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History of the Internet by Mind Map: History of the Internet
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History of the Internet



Galactic Network

JCR Licklider (MIT)

Envisioned globally interconnected computers where everyone could access data & programs

JCR Licklider becomes the head of DARPA

Defense Advanced Research Projects Agency

The central R&D organization for the US DOD


Leonard Kleinrock (MIT)

First published paper on packet switching theory


Leonard Kleinrock (MIT)

First book on packet switching theory


Lawrence G. Roberts & Thomas Merrill

Hook a TX-2 computer in Mass. to a Q-32 in Cal. over low-speed telephone lines.

First WAN

Proved that circuit switched networking was inadequate and packet switching was necessary


Lawrence G. Roberts (DARPA)

Develops plan for "ARPANET"


Lawrence G. Roberts (DARPA)

Publishes ARPANET plan

Donald Davies & Roger Scantlebury (NPL (UK))

Present paper on packet network concept


publish paper on packet switching networks for secure voice

All three organizations (MIT, NPL & RAND) were working on the same problem without realizing it until the conference in 1967


RFQ released by DARPA for research on IMPs (Interface Message Processors)

RFQ was won by Bolt Beranek and Newman (BBN), Group headed by Frank Heart

Work on ARPANET architecture continues with Lawrence G. Roberts, Bob Kahn, and Howard Frank.

Network measurement system developed at UCLA

Group headed by Kleinrock



Network Measurement Center (UCLA) headed by Kleinrock becomes first node on ARPANET

Stanford Research Institute becomes 2nd node

UC Santa Barbara, 3rd node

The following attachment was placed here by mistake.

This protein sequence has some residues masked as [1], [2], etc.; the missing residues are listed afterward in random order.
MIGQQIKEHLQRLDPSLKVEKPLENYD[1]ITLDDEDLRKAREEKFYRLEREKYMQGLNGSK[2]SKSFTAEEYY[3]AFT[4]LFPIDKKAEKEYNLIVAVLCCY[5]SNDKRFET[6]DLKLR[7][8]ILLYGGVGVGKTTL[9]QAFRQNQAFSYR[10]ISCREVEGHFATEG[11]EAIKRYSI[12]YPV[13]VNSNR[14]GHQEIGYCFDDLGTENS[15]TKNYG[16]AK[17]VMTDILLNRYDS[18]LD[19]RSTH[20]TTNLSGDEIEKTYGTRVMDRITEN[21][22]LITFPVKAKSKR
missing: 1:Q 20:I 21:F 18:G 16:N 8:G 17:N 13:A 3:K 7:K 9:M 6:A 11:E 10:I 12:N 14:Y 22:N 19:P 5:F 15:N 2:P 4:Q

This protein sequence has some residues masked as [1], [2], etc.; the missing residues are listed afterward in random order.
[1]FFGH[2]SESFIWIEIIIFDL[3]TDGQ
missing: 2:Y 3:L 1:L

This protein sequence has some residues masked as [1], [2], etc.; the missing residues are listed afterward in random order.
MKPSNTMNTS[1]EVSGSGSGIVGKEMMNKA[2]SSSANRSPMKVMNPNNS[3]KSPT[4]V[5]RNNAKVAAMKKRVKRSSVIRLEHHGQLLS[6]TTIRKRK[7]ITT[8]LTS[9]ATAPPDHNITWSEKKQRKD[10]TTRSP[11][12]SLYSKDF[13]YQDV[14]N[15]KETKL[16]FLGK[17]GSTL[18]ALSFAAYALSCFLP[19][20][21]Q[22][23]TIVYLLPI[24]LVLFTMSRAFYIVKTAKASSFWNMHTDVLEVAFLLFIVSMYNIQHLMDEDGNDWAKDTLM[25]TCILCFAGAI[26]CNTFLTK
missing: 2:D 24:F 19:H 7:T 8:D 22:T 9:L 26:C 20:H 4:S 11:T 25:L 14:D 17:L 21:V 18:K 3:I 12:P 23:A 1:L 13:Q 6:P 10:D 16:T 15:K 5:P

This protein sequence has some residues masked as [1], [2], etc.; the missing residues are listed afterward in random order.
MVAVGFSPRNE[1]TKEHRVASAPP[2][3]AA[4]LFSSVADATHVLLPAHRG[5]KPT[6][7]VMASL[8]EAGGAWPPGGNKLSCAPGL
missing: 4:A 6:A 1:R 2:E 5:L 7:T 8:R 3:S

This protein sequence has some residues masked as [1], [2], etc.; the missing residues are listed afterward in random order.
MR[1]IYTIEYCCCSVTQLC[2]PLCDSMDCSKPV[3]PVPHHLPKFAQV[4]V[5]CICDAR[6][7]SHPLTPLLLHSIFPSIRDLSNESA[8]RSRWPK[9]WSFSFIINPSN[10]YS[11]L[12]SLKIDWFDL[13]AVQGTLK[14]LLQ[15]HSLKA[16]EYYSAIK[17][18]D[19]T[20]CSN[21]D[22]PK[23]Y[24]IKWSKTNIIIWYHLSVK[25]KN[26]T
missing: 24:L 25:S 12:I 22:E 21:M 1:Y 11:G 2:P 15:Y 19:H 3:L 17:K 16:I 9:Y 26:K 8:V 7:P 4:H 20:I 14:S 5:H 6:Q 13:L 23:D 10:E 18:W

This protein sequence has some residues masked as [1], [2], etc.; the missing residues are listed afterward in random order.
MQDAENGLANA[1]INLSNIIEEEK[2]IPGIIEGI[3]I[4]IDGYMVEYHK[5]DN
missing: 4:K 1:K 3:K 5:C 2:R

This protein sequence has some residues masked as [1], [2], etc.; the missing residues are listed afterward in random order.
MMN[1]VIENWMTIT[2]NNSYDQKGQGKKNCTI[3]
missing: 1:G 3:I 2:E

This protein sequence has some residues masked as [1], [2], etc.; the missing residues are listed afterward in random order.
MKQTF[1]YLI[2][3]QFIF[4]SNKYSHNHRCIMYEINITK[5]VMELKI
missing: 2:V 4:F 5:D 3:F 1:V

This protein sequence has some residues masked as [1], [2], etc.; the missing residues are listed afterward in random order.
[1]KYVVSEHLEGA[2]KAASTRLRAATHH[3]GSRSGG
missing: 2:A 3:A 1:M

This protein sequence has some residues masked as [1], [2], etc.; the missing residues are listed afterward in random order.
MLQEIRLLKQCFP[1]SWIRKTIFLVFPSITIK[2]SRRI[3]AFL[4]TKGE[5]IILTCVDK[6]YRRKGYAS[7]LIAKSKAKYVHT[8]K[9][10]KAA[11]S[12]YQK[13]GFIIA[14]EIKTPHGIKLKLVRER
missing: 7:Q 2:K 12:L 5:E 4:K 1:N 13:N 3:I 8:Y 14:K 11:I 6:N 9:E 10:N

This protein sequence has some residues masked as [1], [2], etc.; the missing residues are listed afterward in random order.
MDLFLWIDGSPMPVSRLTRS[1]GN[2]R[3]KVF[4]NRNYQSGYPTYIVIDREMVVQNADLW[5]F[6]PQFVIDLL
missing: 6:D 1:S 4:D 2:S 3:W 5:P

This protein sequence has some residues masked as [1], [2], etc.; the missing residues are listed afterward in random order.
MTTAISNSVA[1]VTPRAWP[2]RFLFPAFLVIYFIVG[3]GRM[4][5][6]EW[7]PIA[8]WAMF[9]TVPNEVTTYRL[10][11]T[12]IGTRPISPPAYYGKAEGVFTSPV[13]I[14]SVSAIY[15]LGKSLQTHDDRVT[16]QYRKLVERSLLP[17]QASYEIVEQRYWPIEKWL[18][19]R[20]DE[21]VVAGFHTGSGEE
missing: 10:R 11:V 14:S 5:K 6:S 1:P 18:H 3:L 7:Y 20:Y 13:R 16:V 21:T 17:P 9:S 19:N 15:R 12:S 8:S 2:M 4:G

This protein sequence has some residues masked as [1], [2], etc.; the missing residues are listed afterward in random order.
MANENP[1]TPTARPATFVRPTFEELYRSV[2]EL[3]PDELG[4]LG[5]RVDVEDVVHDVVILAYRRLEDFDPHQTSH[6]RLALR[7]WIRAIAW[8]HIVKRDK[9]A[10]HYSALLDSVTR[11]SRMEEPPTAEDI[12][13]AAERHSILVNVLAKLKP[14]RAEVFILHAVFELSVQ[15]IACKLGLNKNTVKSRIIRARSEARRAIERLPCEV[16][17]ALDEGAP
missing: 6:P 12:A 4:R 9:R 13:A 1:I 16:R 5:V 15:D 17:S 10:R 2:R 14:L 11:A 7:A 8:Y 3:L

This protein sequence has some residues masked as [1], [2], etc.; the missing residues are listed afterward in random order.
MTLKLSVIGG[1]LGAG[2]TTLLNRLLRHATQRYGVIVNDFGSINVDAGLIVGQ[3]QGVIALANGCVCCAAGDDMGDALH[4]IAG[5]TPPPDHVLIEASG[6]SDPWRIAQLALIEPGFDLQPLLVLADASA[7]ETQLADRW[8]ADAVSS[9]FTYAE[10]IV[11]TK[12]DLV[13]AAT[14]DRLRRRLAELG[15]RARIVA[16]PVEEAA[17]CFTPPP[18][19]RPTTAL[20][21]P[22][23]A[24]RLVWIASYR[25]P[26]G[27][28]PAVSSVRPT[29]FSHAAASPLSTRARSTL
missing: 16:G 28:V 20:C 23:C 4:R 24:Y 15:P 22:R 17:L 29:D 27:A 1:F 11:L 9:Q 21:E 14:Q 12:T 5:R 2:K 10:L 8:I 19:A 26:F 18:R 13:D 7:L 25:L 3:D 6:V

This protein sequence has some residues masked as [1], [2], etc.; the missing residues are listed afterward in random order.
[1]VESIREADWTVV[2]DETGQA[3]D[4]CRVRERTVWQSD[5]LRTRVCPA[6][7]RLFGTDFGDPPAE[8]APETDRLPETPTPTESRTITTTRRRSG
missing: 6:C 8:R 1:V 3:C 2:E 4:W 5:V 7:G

U of Utah, 4th node

S. Crocker establishes Request for Comments (RFCs)

intended to be a fast way to share ideas with other network researchers.

first printed on paper and snail mailed

eventually distributed through FTP

Now on WWW

SRI maintained the online directories

RFCs created feedback loop

When consensus reached, a specification would be developed


Network Working Group (NWG) under S. Crocker finished initial ARPANET Host-to-Host protocol, called Network Control Protocol (NCP)

NCP allowed network applications

worked like a driver

could not address networks downstream

no error control

Believed ARPANET would be the only network and would be completely reliable


Kahn demonstrates ARPANET at International Computer Communication Conference (ICCC)

First public demonstration

email introduced

Kahn proposes "open architecture"

Individual networks developed on their own.

Protocols to control connections between networks

NCP not usable for open architecture, Kahn proposes what would eventually be called the Transmission Control Protocol/Internet Protocol (TCP/IP) suite, TCP/IP has error control and ability to see downstream networks, more of a communications protocol than NCP


Kahn gets Vint Cerf (Stanford) to help him with TCP/IP development

Cerf was familiar with NCP and with interfacing various operating systems

First written version of TCP/IP presented to International Network Working Group

Cerf was chair

TCP was intended to support a range of transport services.

Original implementation only supported file transfer and remote login

realized that TCP should not handle packet loss, applications should, split TCP in two, TCP and IP, TCP - service features, like flow control and recovery from lost packets, IP - provides only for addressing and forwarding packets, Also added UDP, User Datagram Protocol, provides direct access to basic service of IP